As it happens, this Wall Street Journal article discussing Ohio’s (among other states’) credit upgrade by Standard & Poor – and Ohio’s fairly dramatic drop in unemployment in a year – came out the same day that I spoke with Governor Kasich about his budget and labor union reform successes. The latter (SB5, which was in many ways an even stronger reform package than Wisconsin’s) is up for ratification again by the voters, in the form of Issue 2; needless to say, the Democrats are particularly desperate to reverse it, pretty much for the exclusive benefit of their Big Labor cronies. The need to keep reform alive in Ohio was thus prominent in the below interview:
The primary pro-Issue 2 website (“Building a Better Ohio”) can be found here. I encourage folks to check it out.
The bill is SB5, and it will limit future collective bargaining for Ohio state employees to base salary: it passed the Ohio Senate with a one-vote margin (all hail the power of having a strong enough majority to allow you breathing room: elections matter, folks*). The bill now goes to the House, where the GOP has a 59-40 advantage: and a simple majority constitutes a quorum in the Ohio legislature, which means that the bill will likewise almost certainly pass there with sufficient margin to permit a defection or two. Governor Kasich will of course sign the bill once it is law.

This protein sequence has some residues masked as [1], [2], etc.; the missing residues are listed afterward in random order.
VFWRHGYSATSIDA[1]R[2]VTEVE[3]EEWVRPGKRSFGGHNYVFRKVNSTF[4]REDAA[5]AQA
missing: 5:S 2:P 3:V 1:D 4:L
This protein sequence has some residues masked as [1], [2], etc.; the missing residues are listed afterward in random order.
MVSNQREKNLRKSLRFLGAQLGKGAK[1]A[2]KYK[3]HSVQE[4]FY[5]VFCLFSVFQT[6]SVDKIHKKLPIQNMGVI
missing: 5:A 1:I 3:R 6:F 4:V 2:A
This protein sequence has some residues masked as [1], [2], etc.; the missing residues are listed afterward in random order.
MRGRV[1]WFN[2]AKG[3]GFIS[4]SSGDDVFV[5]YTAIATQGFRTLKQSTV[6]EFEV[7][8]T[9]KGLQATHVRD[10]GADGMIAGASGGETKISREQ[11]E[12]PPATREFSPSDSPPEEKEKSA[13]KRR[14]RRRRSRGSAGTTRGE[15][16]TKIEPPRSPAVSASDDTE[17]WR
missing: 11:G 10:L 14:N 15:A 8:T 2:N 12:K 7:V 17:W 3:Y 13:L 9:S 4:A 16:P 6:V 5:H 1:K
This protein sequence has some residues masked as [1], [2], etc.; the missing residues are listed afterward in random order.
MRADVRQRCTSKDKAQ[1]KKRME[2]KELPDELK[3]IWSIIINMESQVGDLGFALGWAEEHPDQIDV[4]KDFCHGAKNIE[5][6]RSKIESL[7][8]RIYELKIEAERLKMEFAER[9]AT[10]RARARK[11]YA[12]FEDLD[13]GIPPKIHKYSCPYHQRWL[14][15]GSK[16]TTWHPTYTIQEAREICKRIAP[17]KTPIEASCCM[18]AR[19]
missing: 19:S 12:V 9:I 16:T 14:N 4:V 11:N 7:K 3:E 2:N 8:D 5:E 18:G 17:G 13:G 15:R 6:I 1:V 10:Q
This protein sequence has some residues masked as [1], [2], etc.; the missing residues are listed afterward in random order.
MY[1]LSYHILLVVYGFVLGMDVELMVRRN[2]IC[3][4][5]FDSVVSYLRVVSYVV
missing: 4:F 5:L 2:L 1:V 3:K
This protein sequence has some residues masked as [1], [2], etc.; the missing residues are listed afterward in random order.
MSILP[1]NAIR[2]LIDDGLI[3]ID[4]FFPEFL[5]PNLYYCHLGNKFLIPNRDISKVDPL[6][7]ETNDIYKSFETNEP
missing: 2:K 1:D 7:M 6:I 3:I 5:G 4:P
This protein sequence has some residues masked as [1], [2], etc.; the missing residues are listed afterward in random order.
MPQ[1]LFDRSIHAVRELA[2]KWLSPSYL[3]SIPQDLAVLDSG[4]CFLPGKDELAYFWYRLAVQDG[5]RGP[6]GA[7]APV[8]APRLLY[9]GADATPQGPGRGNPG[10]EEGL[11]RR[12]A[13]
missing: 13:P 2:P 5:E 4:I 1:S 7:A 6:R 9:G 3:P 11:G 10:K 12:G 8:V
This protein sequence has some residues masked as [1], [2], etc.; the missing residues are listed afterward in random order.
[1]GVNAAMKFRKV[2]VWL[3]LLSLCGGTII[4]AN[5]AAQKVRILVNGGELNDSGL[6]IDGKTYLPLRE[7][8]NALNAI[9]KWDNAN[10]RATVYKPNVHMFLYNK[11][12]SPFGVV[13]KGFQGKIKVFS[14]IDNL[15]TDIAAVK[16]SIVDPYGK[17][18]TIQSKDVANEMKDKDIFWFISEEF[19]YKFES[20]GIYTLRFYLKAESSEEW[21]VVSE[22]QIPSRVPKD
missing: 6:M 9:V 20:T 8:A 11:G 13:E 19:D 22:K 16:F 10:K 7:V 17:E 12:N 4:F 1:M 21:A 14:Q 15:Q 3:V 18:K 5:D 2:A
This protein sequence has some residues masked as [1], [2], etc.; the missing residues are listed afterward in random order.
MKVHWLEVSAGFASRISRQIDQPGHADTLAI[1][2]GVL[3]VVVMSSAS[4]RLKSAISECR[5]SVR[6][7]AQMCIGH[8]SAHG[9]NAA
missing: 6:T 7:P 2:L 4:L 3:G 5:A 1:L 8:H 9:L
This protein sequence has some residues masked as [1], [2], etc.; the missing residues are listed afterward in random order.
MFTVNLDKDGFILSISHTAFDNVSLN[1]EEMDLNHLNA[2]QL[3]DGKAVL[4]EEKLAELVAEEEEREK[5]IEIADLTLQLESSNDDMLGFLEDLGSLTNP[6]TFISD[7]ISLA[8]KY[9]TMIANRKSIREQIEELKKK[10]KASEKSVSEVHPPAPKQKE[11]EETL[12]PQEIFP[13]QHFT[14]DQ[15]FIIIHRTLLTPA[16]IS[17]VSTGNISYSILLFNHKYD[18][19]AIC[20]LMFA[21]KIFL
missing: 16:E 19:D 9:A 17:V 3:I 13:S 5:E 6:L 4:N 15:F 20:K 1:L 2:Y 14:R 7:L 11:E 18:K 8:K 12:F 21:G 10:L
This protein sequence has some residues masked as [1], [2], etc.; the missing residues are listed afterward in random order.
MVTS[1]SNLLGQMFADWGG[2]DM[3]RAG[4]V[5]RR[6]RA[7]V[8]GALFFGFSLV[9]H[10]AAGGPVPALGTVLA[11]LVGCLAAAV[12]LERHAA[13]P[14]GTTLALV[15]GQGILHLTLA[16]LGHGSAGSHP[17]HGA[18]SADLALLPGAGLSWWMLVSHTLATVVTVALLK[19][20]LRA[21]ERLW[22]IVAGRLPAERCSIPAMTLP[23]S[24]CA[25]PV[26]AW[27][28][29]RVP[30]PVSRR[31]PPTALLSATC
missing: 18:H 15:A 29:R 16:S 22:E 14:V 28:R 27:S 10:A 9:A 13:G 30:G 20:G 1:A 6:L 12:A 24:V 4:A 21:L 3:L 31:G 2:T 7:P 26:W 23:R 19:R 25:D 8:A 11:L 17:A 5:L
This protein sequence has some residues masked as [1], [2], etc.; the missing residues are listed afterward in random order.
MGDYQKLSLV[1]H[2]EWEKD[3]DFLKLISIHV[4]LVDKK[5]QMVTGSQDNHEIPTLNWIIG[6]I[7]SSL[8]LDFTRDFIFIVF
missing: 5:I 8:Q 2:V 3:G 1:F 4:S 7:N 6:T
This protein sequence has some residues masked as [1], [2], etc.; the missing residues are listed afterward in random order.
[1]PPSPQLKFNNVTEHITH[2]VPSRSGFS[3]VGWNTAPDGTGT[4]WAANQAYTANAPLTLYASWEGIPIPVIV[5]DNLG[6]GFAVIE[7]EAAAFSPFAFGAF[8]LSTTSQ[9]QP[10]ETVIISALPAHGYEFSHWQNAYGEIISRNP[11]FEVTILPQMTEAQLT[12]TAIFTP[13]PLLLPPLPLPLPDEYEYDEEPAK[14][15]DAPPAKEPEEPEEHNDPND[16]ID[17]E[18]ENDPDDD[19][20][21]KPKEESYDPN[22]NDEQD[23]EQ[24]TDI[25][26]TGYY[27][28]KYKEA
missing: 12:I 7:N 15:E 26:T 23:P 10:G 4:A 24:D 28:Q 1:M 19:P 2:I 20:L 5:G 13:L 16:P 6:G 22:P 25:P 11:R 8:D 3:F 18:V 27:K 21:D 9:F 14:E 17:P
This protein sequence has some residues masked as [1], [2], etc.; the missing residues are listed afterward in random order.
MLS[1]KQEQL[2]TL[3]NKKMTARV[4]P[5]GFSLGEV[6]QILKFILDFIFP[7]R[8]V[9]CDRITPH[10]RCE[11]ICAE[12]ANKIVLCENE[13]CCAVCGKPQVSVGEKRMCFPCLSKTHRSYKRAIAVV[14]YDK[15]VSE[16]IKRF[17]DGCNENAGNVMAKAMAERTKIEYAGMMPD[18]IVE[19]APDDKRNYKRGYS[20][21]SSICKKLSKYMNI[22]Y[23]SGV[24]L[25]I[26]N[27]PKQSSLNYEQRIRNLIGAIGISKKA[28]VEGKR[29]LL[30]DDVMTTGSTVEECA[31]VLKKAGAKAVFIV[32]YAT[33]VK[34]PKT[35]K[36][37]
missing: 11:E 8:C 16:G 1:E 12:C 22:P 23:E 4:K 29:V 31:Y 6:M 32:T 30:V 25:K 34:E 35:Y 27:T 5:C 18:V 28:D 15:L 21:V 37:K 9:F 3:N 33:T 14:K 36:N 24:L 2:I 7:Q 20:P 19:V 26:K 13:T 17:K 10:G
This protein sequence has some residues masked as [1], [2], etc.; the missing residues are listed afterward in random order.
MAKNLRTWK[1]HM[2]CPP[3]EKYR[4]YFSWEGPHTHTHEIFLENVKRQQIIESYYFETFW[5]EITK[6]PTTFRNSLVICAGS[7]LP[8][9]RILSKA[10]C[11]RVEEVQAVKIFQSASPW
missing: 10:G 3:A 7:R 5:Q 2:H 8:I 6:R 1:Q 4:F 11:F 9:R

While this is all of course good news for advocates of reform generally, it does also have a bearing on the specific situation in Wisconsin. The time has come for union leadership and other Democrats in that state to ask themselves what they want to do. To wit: do they want to start an armed insurrection against the legitimate government of Wisconsin? Or do they want to start preparing their supporters for what promises to be a crushing defeat of their (misguided) hopes? Continue reading Collective bargaining reform passes Ohio Senate.